Open main menu

Wikipedia β

Pornography and erotica portal

Movie theater showing a pornographic film

Pornography (often abbreviated as "porn" or "porno" in informal usage) is the portrayal of sexual subject matter for the purpose of sexual arousal. Pornography may be presented in a variety of media, including books, magazines, postcards, photographs, sculpture, drawing, painting, animation, sound recording, film, video, and video games. The term applies to the depiction of the act rather than the act itself, and so does not include live exhibitions like sex shows and striptease. The primary subjects of pornographic depictions are pornographic models, who pose for still photographs, and pornographic actors or porn stars, who perform in pornographic films. If dramatic skills are not involved, a performer in a porn film may also be called a model.

Various groups within society have considered depictions of a sexual nature immoral, labeling them pornographic, and attempting to have them suppressed under obscenity and other laws, with varying degrees of success. Such works have also often been subject to censorship and other legal restraints to publication, display or possession. Such grounds and even the definition of pornography have differed in various historical, cultural, and national contexts. More...


Fanny Hill, aka Memoirs of a Woman of Pleasure, erotic novel by John Cleland, first published in 1748

Erotic literature comprises fictional and factual stories and accounts of human sexual relationships which have the power to or are intended to arouse the reader sexually. Such erotica takes the form of novels, short stories, poetry, true-life memoirs, and sex manuals. A common feature of the genre is sexual fantasies on such themes as prostitution, orgies, homosexuality, sadomasochism, incest, and many other taboo subjects and fetishes, which may or may not be expressed in explicit language. Other common elements are satire and social criticism. Despite cultural taboos on such material, circulation of erotic literature was not seen as a major problem before the invention of printing, as the costs of producing individual manuscripts limited distribution to a very small group of readers. The invention of printing, in the 15th century, brought with it both a greater market and increasing restrictions, like censorship and legal restraints on publication on the grounds of obscenity. Because of this, much of the production of this type of material became clandestine. Much erotic literature features erotic art, illustrating the text. More...

Selected article

Bettie Page-2.jpg

Bettie Mae Page (April 22, 1923 – December 11, 2008) was an American model who became famous in the 1950s for her pin-up photos. Often referred to as the "Queen of Pinups", her jet black hair, blue eyes, and trademark fringe (bangs) have influenced artists in subsequent decades.

Page was "Miss January 1955", one of the earliest Playmates of the Month for Playboy magazine. "I think that she was a remarkable lady, an iconic figure in pop culture who influenced sexuality, taste in fashion, someone who had a tremendous impact on our society," Playboy founder Hugh Hefner told the Associated Press.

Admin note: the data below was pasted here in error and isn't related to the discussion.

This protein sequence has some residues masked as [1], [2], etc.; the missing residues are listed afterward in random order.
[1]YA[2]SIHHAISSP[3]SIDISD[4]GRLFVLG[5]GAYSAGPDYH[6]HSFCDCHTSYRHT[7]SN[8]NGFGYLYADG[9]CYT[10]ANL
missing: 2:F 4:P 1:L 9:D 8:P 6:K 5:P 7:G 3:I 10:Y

In 1959, Page converted to evangelical Christianity and went on to work for Billy Graham. The latter part of her life was marked by depression, violent mood swings, and several years in a state psychiatric hospital. After years of obscurity, she experienced a resurgence of popularity in the 1980s. (Full article...)

Selected work of erotic literature

Olympia Press edition

Lolita is a novel by Vladimir Nabokov, written in English and published in 1955 in Paris, in 1958 in New York, and in 1959 in London. It was later translated by its Russian-native author into Russian. The novel is notable for its controversial subject: the protagonist and unreliable narrator, a 37-to-38-year-old literature professor called Humbert Humbert, is obsessed with the 12-year-old Dolores Haze, with whom he becomes sexually involved after he becomes her stepfather. "Lolita" is his private nickname for Dolores.

After its publication, Lolita attained a classic status, becoming one of the best-known and most controversial examples of 20th century literature. The name "Lolita" has entered pop culture to describe a sexually precocious girl. The novel was adapted to film by Stanley Kubrick in 1962, and again in 1997 by Adrian Lyne. It has also been adapted several times for stage and has been the subject of two operas, two ballets, and an acclaimed but failed Broadway musical.

Lolita is included on Time's List of the 100 Best Novels in the English language from 1923 to 2005. It is fourth on the Modern Library's 1998 list of the 100 Best Novels of the 20th century. (Full article...)

Selected image

Selected historical image

Selected film

Did you know...

July/August 2014

Previous Did You Know...

May/June 2014

Categories

Associated WikiProjects

Recognized content

Featured articles

Good articles

Did you know? articles

Former featured articles

Former good articles

Associated Wikimedia

The following Wikimedia Foundation sister projects provide more on this subject:

Wikibooks
Books

Commons
Media

Wikinews 
News

Wikiquote 
Quotations

Wikisource 
Texts

Wikiversity
Learning resources

Wikivoyage 
Travel guides

Wiktionary 
Definitions

Wikidata 
Database

Wikispecies 
Species

Related portals